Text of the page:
The argument was unanswerable, and in its unanswerableness shows us, not indeed the purpose, but the evidential force of Christ's Miracles. In one sense they had no purpose, or rather were purpose to themselves, being the forthbursting of His Power and the manifestation of His Being and Mission, of which latter, as applied to things physical, they were part. But the truthful reasoning of that untutored man, which confounded the acuteness of the sages, shows the effect of these manifestations on all whose hearts were open to the truth. The Pharisees had nothing to answer, and, as not unfrequently in analogous cases, could only, in their fury, cast him out with bitter reproaches. Would he teach them-he, whose very disease showed him to have been a child conceived and born in sin, and who, ever since his birth, had been among ignorant, Law-neglecting • sinners'? But there was Another, Who watched and knew him: He Whom, so far as he knew, he had dared to confess, and for Whom he was content to suffer. Let him now have the reward of his faith, even its completion; and so shall it become manifest to all time, how, as we follow and cherish the better light, it riseth upon us in all its brightness, and that faithfulness in little bringeth the greater stewardship. Tenderly did Jesus seek him out, wherever it may have been; and, as He found him, this one question did He ask, whether the conviction of his experience was not growing into the higher faith of the yet unseen : ‘Dost thou believe on the Son of God ?'1 He had had personal experience of Him—was not that such as to lead up to the higher faith? And is it not always so, that the higher faith is based on the conviction of personal experience—that we believe on

1 With all respect for such authority as that of Professors Westcott and Hort (“The N. T.' p. 212), I must strongly repudiate the reading 'Son of Man,' instead of. Son of God.' Admittedly, the

evidence for the two readings is evenly balanced, and the internal evidence seems to me strongly in favour of the reading Son of God.'




Him as the Son of God, because we have experience of Him as the God-sent, Who has Divine Power, and has opened the eyes of the blind-born—and Who has done to us what had never been done by any other in the world? Thus is faith always the child of experience, and yet its father also; faith not without experience, and yet beyond experience; faith not superseded by experience, but made reasonable by it.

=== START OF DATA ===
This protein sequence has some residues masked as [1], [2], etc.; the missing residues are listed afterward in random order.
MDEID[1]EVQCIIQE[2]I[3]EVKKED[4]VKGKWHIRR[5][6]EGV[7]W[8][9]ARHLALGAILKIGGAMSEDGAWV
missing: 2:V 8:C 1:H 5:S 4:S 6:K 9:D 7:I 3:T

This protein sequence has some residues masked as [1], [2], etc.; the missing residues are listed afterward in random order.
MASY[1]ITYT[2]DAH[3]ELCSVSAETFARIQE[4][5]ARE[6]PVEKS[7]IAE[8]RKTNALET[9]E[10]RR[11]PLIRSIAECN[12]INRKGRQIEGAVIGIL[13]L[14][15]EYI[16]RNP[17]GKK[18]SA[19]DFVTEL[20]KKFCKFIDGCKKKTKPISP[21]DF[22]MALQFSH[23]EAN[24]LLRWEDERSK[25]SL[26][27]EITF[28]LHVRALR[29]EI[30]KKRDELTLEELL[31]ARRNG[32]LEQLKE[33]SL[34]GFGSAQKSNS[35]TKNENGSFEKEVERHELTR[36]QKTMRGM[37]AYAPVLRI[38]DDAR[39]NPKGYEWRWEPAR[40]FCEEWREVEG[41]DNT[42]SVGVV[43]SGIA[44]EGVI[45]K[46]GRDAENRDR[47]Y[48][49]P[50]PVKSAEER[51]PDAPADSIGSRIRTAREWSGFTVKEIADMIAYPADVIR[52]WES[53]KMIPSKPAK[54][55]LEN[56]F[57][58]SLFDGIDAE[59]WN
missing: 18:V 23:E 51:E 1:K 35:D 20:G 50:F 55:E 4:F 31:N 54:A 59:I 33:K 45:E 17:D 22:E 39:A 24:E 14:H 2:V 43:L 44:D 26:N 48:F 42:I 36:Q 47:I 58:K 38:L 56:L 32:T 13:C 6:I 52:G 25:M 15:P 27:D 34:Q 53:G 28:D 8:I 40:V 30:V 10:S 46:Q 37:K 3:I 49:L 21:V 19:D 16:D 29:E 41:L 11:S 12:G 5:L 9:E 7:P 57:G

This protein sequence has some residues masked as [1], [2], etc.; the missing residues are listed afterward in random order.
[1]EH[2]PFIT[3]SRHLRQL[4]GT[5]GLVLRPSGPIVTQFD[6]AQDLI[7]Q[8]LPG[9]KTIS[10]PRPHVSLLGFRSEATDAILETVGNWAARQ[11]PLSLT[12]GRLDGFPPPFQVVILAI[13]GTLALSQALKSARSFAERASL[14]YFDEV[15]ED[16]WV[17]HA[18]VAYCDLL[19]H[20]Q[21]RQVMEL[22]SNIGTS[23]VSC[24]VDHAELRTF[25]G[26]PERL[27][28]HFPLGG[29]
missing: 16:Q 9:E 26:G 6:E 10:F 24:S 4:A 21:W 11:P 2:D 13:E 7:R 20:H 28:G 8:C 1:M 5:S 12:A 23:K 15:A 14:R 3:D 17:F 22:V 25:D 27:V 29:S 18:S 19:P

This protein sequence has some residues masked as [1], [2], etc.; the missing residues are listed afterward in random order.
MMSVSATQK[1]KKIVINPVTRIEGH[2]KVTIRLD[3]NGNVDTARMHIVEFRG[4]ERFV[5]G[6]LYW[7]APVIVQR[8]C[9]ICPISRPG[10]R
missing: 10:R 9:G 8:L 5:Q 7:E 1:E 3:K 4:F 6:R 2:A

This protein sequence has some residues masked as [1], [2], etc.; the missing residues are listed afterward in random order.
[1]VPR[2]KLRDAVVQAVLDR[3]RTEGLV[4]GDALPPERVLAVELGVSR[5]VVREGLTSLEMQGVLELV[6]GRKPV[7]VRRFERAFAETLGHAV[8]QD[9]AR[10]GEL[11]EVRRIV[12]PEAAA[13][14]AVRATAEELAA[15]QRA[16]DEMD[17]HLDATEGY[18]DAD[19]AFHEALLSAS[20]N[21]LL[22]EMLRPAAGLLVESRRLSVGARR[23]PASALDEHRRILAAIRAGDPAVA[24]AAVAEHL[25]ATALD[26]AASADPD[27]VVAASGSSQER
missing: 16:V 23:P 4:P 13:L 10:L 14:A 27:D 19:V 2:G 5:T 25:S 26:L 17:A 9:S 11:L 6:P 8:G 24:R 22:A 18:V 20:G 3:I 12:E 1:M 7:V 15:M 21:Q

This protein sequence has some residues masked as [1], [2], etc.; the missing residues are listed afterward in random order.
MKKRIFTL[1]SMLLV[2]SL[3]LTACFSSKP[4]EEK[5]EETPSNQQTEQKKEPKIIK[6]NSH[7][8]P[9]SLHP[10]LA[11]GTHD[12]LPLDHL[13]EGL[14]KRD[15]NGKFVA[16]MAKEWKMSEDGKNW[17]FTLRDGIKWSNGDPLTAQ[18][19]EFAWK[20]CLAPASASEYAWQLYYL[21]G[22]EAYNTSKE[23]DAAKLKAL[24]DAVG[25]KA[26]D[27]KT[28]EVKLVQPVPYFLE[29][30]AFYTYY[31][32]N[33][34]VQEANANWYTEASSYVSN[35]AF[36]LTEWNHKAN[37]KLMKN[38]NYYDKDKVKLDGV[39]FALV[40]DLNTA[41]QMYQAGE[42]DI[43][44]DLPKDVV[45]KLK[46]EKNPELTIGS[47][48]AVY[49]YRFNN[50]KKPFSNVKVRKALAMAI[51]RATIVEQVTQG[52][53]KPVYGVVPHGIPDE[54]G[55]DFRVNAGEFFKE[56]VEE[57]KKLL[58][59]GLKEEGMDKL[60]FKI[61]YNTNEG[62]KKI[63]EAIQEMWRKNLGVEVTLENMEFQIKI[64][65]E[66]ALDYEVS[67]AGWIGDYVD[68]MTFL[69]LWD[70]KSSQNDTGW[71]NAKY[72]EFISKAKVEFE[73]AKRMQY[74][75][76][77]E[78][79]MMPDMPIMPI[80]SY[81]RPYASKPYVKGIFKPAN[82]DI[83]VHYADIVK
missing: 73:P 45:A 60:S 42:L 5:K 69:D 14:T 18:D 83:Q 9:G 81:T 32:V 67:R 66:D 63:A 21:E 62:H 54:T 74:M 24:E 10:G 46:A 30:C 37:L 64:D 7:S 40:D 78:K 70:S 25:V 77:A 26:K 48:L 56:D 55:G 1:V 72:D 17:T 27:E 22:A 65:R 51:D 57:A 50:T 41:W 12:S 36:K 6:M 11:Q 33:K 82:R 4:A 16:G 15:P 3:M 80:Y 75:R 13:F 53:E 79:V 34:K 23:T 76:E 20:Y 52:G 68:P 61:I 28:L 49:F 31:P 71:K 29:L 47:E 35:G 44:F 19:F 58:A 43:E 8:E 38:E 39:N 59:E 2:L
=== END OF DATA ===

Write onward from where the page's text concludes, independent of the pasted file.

To such a soul it needed only the directing Word of Christ. And Who is He, Lord, that I may believe on Him?' It seems as if the question of Jesus had kindled in him the conviction of what was the right answer. We almost see how, like a well of living water, the words sprang gladsome from his inmost heart, and how he looked up expectant on Jesus. To such readiness of faith there could be only one answer. In language more plain than He had ever before used, Jesus answered, and with immediate confession of implicit faith the man lowly worshipped. And so it was, that the first time he saw his Deliverer, it was to worship Him. It was the highest stage yet attained. What contrast this faith and worship of the poor, unlettered man, once blind, now in every sense seeing, to the blindness of judgment which had fallen on those who were the leaders of Israel! The cause alike of the one and the other was the Person of the Christ. For our relationship to Him determines sight or blindness, as we either receive the evidence of what He is from what He indubitably does, or reject it, because we hold by our own false conceptions of God and of what His Will to us is. And so is Christ also for judgment.'

There were those who still followed Him—not convinced by, nor as yet decided against Him-Pharisees, who well understood the application of His Words. Formally, it had been a contest between traditionalism and the Work of Christ. They also were traditionalists -were they also blind? But, nay, they had misunderstood Him by leaving out the moral element, thus showing themselves blind indeed. It was not the calamity of blindness; but it was a blindness in which they were guilty, and for which they were responsible, which indeed was the result of their deliberate choice: therefore their sin—not their blindness only—remained !